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Murphy v. Cayuga Medical Center of Ithaca

United States District Court, N.D. New York

March 22, 2017

PAUL J. MURPHY, Regional Director of the Third Region of the National Labor Relations Board, for and on behalf of the NATIONAL LABOR RELATIONS BOARD, Petitioner,

          DECISION & ORDER

          Thomas J. McAvoy Senior, U.S. District Judge.

         Before the Court is Petitioner's request for a temporary injunction pursuant to Section 10(j) of the National Labor Relations Act (“NLRA”), 29 U.S.C. §160(j), requiring reinstatement of two employees pending final administrative disposition of unfair labor practices charges brought against the respondent. See dkt. # 1. The parties have briefed the issue and the Court has determined to decide the matter on the administrative record without a hearing.[1]

         I. BACKGROUND

         This case concerns ongoing disputes surrounding a union organizing campaign led by 1199 SEIU United Healthcare Workers East (the “Union”) at Cayuga Medical Center in Ithaca, New York. The Union has been seeking since early 2015 to organize registered nurses at the facility. Petitioner, Regional Director for the National Labor Relations Board (“NLRB”), alleges that Respondent Cayuga Medical Center of Ithaca has engaged in a vigorous campaign, “replete with unfair labor practices, ” to prevent the Union from gaining a foothold at the Medical Center. The Union has filed numerous unfair labor practices charges with the NLRB, which the Petitioner investigated, found meritorious, and brought to a hearing before an Administrative Law Judge. On October 28, 2016, the ALJ issued a decision that found that the Respondent violated the NLRA in numerous ways, including a finding that Anne Marshall, one of the nurses who is the subject of the instant petition, had been improperly targeted for discipline and demotion because of her union activities. See Exh. I to Petition for Preliminary Injunction, dkt. # 1-3.

         On September 29, 2016, the Union filed additional unfair labor practices charges against the Respondent, alleging that on September 23, 2016, Respondent violated Section 8(a)(3) by disciplining two nurses, Loran Lamb and Anne Marshall, in retaliation for their union activities. See Exh. A to Petition, dkt. # 1-1. The Complaint alleged that Respondent had suspended Lamb and revoked her email access and that Respondent had threatened discipline and revoked the email access of Marshall. Id. The Union Amended the charge on November 22, 2016 to allege that Marshal was suspended in retaliation for her union activities on October 4, 2016. See Exh. B to Petition, dkt. # 1-1. Another charge, filed on October 12, 2016, alleged that Respondent had been violating Section 8(a) of the NLRA since July 2016 by interfering, restraining and coercing employees from exercising their rights under the Act. See Exh. C to Petition, dkt. # 1-1. The Union alleged that the Respondent had violated the act by “discriminatorily enforcing its bulletin board policy, . . . engaging in surveillance of union activity, . . . forcibly removing an employee from a conversation with a union organizer, and . . . requiring employees to wear anti-union buttons.” Id.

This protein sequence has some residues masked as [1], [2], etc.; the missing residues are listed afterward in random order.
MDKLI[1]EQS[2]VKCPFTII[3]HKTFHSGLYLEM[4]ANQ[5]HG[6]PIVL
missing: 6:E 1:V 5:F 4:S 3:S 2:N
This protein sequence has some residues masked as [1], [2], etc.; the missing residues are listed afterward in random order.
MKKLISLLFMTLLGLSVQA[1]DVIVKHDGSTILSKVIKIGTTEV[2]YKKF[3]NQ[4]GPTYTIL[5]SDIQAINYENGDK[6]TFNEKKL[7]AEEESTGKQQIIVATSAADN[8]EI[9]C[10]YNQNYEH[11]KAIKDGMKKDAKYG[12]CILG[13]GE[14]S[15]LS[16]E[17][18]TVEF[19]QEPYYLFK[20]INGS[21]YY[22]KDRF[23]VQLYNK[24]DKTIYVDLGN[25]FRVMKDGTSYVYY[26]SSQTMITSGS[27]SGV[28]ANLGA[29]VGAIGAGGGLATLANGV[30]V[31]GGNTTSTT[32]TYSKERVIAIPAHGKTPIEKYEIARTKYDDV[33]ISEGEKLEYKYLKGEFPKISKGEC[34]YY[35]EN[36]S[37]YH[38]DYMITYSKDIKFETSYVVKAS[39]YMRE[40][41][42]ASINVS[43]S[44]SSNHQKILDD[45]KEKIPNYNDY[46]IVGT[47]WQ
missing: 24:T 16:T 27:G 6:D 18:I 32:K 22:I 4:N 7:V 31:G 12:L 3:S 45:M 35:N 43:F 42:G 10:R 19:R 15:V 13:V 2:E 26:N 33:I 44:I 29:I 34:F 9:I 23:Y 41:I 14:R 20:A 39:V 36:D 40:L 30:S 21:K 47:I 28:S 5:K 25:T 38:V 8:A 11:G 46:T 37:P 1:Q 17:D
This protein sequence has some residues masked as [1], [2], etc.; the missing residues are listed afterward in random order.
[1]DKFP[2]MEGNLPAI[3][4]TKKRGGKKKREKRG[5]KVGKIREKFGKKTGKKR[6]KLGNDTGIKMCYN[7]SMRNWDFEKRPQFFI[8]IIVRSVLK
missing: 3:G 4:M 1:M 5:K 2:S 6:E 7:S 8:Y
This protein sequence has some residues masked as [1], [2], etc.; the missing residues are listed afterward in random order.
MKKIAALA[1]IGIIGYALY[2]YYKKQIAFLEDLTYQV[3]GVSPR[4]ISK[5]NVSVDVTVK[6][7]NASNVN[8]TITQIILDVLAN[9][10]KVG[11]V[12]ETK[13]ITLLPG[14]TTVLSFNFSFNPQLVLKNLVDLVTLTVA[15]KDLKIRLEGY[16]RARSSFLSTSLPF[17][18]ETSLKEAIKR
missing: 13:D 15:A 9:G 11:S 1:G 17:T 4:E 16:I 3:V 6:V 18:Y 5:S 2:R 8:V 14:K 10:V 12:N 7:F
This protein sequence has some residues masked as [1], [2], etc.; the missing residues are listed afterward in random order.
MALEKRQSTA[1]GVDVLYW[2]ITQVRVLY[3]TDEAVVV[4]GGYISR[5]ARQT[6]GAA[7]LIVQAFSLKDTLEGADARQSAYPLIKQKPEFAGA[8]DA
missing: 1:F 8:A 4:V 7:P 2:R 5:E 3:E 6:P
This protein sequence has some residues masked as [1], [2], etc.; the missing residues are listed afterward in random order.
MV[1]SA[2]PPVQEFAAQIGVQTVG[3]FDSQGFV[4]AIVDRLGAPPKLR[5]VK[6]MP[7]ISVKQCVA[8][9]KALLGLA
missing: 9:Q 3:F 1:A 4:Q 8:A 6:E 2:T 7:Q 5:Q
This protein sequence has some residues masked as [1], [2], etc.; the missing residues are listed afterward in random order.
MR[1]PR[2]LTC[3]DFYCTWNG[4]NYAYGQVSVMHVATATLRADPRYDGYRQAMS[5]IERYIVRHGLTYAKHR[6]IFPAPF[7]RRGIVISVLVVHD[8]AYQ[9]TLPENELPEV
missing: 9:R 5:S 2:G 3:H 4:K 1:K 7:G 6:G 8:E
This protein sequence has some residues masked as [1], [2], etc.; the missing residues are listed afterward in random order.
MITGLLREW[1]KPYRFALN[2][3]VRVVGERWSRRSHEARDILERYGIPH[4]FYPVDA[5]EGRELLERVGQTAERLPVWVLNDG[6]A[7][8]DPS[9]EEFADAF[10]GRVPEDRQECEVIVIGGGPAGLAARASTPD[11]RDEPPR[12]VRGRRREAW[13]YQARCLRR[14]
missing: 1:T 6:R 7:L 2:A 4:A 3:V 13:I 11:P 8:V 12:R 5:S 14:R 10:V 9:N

On November 29, 2016, the Petitioner issued an order consolidating the above cases, setting forth a consolidated complaint, and providing notice of a hearing. See Exh. D to Petition, dkt. # 1-1. The complaint alleged that in July 2016, the Respondent “prohibited employees from posting union literature around the facility while permitting employees to post other literature.” Id. The complaint also alleged that on September 21, 2016, Respondent suspended Loran Lamb and on October 5, 2016, Respondent terminated her employment. Id. The complaint further alleged that Respondent suspended Anne Marshall on October 5, 2016, and terminated her employment on October 6, 2016. Id. The complaint alleges that Respondent engaged in these employment actions “because the named employees of Respondent formed, joined or assisted the Union and engaged in concerted activities, and to discourage employees from engaging in these activities.” Id. Such conduct allegedly violated Section 8(a)(1) and 8(a)(3) of the NLRA. Id. The NLRB also ordered a response and scheduled a hearing on the charges to take place before an ALJ on January 9, 2017. The parties agree that such hearings are presently ongoing.

         On February 21, 2017, the Regional Director filed the instant Petition, which seeks a temporary injunction from the Court reinstating Lamb and Marshall. Petitioner contends that Respondent has violated the NLRA by preventing the Union from distributing literature at the workplace and by firing the two nurses in retaliation for their union activity. Respondent denies these allegations and insists that the matter provides no basis for injunctive relief.